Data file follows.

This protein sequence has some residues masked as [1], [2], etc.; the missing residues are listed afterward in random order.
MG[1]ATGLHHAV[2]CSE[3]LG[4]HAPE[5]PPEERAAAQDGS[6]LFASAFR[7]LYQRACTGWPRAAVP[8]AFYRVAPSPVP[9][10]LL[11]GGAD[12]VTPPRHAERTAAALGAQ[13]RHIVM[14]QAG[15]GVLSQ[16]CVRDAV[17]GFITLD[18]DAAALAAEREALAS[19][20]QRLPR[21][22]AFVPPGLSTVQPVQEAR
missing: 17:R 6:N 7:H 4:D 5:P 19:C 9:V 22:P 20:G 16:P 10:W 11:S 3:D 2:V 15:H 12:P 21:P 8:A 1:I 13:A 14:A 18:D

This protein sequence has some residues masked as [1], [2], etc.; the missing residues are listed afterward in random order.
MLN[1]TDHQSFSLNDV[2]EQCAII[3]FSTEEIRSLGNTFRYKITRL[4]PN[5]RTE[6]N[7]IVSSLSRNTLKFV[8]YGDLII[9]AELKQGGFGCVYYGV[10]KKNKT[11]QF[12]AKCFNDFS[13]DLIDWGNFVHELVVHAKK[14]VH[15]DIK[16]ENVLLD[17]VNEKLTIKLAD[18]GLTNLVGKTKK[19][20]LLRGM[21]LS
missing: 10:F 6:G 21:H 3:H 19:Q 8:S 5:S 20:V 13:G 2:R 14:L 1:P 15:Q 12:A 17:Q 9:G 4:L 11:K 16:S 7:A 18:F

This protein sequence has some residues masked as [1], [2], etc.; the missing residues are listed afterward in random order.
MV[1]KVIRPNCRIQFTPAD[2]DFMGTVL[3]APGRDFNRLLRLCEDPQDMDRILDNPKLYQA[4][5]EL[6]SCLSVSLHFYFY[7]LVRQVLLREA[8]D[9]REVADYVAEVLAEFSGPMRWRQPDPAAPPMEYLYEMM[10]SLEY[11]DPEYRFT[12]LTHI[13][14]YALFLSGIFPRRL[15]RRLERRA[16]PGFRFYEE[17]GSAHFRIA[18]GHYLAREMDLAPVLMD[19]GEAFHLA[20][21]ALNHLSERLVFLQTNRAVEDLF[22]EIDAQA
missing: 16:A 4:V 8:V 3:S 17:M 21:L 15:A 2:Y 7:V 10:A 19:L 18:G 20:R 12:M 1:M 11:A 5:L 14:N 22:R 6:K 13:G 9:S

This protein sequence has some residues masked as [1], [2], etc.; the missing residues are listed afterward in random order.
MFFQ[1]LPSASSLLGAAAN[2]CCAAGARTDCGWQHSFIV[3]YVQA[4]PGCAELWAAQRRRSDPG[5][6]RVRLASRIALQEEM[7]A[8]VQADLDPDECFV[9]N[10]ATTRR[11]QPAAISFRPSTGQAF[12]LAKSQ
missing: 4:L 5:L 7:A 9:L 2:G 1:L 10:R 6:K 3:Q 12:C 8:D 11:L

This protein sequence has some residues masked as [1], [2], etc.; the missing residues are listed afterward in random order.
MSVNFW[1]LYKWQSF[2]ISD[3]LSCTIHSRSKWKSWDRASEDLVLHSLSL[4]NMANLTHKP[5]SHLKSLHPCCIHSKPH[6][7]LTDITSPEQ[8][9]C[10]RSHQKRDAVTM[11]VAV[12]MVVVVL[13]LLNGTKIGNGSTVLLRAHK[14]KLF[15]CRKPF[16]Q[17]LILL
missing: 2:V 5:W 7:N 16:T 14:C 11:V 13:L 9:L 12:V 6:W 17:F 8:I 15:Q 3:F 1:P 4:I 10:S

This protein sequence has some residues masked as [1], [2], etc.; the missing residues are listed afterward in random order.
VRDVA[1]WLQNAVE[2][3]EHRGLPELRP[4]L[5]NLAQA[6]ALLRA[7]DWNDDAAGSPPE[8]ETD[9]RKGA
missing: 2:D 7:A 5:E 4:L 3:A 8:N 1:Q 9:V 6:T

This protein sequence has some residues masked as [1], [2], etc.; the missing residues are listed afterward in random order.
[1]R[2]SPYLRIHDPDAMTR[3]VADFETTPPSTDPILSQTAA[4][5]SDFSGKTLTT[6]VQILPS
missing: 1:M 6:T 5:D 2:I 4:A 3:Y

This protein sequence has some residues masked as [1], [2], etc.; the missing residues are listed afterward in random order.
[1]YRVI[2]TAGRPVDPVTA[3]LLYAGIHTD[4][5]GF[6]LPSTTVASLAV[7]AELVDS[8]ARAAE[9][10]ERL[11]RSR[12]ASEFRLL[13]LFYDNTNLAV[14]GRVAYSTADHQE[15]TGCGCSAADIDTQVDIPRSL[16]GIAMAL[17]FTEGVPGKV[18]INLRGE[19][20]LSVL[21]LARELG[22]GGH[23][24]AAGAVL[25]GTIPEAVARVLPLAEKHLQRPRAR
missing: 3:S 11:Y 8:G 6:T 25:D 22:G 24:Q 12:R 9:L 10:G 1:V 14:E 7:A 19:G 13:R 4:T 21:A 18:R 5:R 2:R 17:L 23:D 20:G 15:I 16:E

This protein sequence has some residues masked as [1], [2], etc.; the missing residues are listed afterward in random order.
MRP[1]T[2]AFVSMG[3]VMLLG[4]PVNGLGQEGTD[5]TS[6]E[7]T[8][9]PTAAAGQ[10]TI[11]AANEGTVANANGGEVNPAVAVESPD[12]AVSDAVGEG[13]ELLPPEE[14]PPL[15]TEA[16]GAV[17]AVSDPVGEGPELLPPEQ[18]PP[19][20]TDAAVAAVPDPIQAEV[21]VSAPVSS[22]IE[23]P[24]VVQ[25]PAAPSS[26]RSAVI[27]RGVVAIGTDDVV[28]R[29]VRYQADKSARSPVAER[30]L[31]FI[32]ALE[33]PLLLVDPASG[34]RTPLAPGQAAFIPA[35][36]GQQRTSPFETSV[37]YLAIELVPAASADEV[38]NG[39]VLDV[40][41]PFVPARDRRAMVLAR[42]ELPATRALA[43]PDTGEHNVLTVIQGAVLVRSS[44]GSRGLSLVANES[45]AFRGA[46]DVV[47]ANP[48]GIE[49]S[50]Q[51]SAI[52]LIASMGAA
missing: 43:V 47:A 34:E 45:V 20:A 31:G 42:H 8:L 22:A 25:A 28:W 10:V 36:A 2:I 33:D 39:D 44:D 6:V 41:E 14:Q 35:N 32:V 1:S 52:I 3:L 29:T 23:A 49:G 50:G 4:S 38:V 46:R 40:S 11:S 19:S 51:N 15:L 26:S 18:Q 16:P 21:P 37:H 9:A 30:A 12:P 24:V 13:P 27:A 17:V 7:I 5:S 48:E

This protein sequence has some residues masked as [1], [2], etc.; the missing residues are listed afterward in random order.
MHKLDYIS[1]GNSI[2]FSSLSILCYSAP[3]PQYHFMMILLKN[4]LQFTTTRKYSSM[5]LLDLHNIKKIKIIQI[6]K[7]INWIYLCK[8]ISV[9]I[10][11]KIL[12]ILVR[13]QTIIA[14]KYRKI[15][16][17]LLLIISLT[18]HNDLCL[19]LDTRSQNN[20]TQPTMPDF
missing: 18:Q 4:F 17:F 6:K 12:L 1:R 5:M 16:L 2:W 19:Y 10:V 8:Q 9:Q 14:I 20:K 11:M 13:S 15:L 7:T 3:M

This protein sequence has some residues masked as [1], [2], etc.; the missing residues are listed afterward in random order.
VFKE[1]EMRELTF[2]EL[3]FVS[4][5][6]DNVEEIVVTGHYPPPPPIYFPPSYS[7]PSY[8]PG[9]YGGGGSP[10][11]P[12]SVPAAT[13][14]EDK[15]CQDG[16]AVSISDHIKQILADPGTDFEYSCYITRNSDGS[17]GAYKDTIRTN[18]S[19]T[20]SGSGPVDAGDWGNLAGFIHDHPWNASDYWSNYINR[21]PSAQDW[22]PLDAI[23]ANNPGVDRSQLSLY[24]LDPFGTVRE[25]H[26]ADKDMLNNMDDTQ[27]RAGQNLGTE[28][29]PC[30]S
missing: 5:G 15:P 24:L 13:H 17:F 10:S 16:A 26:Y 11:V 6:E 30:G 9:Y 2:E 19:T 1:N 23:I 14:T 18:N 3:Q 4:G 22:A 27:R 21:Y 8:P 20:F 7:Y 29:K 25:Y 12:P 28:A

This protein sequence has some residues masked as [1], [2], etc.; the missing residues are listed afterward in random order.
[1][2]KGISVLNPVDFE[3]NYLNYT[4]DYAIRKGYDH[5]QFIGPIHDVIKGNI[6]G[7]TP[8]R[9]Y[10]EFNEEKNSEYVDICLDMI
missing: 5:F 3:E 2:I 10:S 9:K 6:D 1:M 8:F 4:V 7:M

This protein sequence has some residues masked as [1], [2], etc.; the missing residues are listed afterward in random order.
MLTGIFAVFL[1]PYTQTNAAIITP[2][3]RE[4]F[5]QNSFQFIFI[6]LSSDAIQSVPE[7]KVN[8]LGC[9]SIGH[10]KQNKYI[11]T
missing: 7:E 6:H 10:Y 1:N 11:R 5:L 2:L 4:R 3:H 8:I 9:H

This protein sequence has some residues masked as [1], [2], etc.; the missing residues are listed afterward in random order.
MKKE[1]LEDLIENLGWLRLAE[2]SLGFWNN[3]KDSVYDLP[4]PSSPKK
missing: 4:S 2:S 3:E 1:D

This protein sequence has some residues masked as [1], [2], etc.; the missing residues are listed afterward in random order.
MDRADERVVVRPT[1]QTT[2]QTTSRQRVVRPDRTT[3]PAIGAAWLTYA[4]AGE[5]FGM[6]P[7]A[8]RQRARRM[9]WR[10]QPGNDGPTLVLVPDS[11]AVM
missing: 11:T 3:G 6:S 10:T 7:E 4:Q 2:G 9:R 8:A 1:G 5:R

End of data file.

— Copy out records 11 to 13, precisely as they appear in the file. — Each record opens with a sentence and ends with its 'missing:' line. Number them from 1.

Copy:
This protein sequence has some residues masked as [1], [2], etc.; the missing residues are listed afterward in random order.
VFKE[1]EMRELTF[2]EL[3]FVS[4][5][6]DNVEEIVVTGHYPPPPPIYFPPSYS[7]PSY[8]PG[9]YGGGGSP[10][11]P[12]SVPAAT[13][14]EDK[15]CQDG[16]AVSISDHIKQILADPGTDFEYSCYITRNSDGS[17]GAYKDTIRTN[18]S[19]T[20]SGSGPVDAGDWGNLAGFIHDHPWNASDYWSNYINR[21]PSAQDW[22]PLDAI[23]ANNPGVDRSQLSLY[24]LDPFGTVRE[25]H[26]ADKDMLNNMDDTQ[27]RAGQNLGTE[28][29]PC[30]S
missing: 5:G 15:P 24:L 13:H 17:F 10:S 16:A 26:Y 11:V 6:E 30:G 9:Y 2:E 19:T 1:N 23:I 14:T 18:N 3:Q 4:G 22:A 27:R 21:Y 8:P 20:F 7:Y 29:K 25:Y 12:P 28:A

This protein sequence has some residues masked as [1], [2], etc.; the missing residues are listed afterward in random order.
[1][2]KGISVLNPVDFE[3]NYLNYT[4]DYAIRKGYDH[5]QFIGPIHDVIKGNI[6]G[7]TP[8]R[9]Y[10]EFNEEKNSEYVDICLDMI
missing: 5:F 3:E 2:I 10:S 9:K 6:D 1:M 8:F 4:V 7:M

This protein sequence has some residues masked as [1], [2], etc.; the missing residues are listed afterward in random order.
MLTGIFAVFL[1]PYTQTNAAIITP[2][3]RE[4]F[5]QNSFQFIFI[6]LSSDAIQSVPE[7]KVN[8]LGC[9]SIGH[10]KQNKYI[11]T
missing: 7:E 6:H 10:Y 1:N 11:R 5:L 2:L 4:R 3:H 8:I 9:H